Does Chapter 13 require me to repay all my debts?
Chapter 13 bankruptcy may have somewhat of a lesser reputation than Chapter 7 among some individual filers. Although Chapter 13 is very helpful in many cases, many people hear that it involves paying back all debts, which makes it unattractive to them. However, in reality, all debts do not have to be paid back during Chapter 13.
What must be repaid?
It is true that the heart of Chapter 13 is forming a repayment plan to repay debts over a three to five-year period. Although this makes it sound like every debt must be repaid under the plan, in reality, only some debts fit in this category. Other debts do not need to be repaid at all and some only need to be partially repaid.
Under the bankruptcy rules, certain debts must be repaid in full by the end of the three to five-year plan. These debts include ones not dischargeable in bankruptcy, such as alimony, child support or taxes. Also, the law requires priority debts such as attorneys’ fees, filing fees and court costs to be repaid by the end of Chapter 13.
As mentioned earlier, some debts only have to be partially repaid under the plan. The bulk of this is secured debt-debts that are secured by collateral (e.g. mortgage or car loan). The plan requires filers to catch up on overdue payments on these types of debts within the three to five years. However, filers do not have to pay off the entire balance owed. During the repayment period, Chapter 13 protects filers against the threat of foreclosure, repossession and other debt collection tactics.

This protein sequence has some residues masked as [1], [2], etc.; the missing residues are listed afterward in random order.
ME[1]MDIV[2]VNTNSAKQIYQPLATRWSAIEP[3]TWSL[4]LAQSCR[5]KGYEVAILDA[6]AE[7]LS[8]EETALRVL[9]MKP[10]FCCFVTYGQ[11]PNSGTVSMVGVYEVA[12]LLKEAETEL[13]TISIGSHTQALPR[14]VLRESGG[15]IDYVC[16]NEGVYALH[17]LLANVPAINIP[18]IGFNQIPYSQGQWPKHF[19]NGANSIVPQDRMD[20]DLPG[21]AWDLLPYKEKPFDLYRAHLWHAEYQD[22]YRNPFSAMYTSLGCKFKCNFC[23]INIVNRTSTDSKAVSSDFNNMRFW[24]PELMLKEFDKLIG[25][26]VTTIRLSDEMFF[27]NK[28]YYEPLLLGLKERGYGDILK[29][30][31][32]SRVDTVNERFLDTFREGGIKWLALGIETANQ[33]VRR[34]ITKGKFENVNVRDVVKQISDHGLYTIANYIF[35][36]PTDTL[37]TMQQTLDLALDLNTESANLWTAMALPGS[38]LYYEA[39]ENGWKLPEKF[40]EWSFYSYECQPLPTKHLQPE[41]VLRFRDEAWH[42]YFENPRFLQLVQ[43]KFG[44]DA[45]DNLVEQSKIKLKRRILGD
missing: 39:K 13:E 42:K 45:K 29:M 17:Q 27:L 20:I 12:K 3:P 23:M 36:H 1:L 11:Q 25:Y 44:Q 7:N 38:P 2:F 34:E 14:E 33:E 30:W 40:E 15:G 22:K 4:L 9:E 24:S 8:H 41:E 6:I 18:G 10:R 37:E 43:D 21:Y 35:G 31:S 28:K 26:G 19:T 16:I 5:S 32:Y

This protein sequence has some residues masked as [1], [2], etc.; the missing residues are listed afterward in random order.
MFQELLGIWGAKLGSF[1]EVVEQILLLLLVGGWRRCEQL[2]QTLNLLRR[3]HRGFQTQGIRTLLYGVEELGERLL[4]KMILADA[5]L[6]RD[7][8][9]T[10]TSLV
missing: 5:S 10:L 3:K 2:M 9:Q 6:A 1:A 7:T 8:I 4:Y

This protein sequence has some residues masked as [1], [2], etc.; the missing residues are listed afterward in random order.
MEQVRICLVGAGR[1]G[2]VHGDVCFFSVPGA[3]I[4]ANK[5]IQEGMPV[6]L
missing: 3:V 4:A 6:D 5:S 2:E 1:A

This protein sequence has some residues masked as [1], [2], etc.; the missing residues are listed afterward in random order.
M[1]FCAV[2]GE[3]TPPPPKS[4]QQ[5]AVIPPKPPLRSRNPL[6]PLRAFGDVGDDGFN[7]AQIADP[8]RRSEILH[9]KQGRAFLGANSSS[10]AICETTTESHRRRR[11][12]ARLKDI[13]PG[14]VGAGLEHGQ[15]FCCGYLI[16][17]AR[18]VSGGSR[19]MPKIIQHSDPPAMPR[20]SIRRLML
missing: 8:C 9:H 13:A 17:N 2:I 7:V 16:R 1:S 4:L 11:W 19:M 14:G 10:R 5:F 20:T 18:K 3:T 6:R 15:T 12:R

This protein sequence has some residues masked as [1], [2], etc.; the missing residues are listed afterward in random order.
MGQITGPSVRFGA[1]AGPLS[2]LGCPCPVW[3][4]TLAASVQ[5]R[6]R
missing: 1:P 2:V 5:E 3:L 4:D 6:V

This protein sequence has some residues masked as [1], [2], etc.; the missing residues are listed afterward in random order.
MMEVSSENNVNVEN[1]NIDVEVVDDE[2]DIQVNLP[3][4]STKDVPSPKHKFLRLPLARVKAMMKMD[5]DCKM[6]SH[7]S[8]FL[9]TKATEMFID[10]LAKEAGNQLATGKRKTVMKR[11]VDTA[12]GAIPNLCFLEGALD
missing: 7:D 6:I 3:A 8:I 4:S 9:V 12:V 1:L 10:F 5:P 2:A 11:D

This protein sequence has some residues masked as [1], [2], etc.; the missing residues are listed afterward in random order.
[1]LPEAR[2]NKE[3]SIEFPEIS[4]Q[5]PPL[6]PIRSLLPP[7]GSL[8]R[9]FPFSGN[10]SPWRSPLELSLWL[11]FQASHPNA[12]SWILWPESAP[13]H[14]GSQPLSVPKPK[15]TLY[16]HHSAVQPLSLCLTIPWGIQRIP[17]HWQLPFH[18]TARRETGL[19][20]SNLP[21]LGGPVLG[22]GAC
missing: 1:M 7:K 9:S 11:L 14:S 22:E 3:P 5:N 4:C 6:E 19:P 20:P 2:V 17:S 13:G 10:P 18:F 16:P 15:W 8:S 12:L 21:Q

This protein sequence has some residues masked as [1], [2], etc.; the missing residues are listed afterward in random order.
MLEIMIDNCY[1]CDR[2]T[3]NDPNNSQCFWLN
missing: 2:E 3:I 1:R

The debts that often do not have to be repaid at all involve unsecured debts (e.g. credit cards and medical bills) in most cases. Under Chapter 13’s rules, filers only have to pay unsecured creditors the amount that the creditors would have received if Chapter 7 had been filed instead. Since Chapter 7 eliminates most unsecured debt, the amount that must be repaid to unsecured creditors is zero in Chapter 13, in the majority of cases.
However, unsecured debt sometimes must be repaid at least partially under the Chapter 13 plan. This can occur if the filer has significant disposable income and an unsecured creditor objects to the repayment plan and asks the court to require the plan include repayment of at least some of the unsecured debt. Fortunately for most filers, this does not occur, as most lack significant amounts of income left over after paying living expenses as well as secured and priority debts each month. As a result, most unsecured debt ends up discharged after only pennies on the dollar (if even that) have been paid towards them.
An attorney can assist you
If you are struggling with debt, it is important to not let rumors of full repayment deter you from considering Chapter 13. For those that qualify, Chapter 13 has many benefits over Chapter 7. To learn more about which type of bankruptcy is right for your unique situation, speak with an experienced bankruptcy attorney.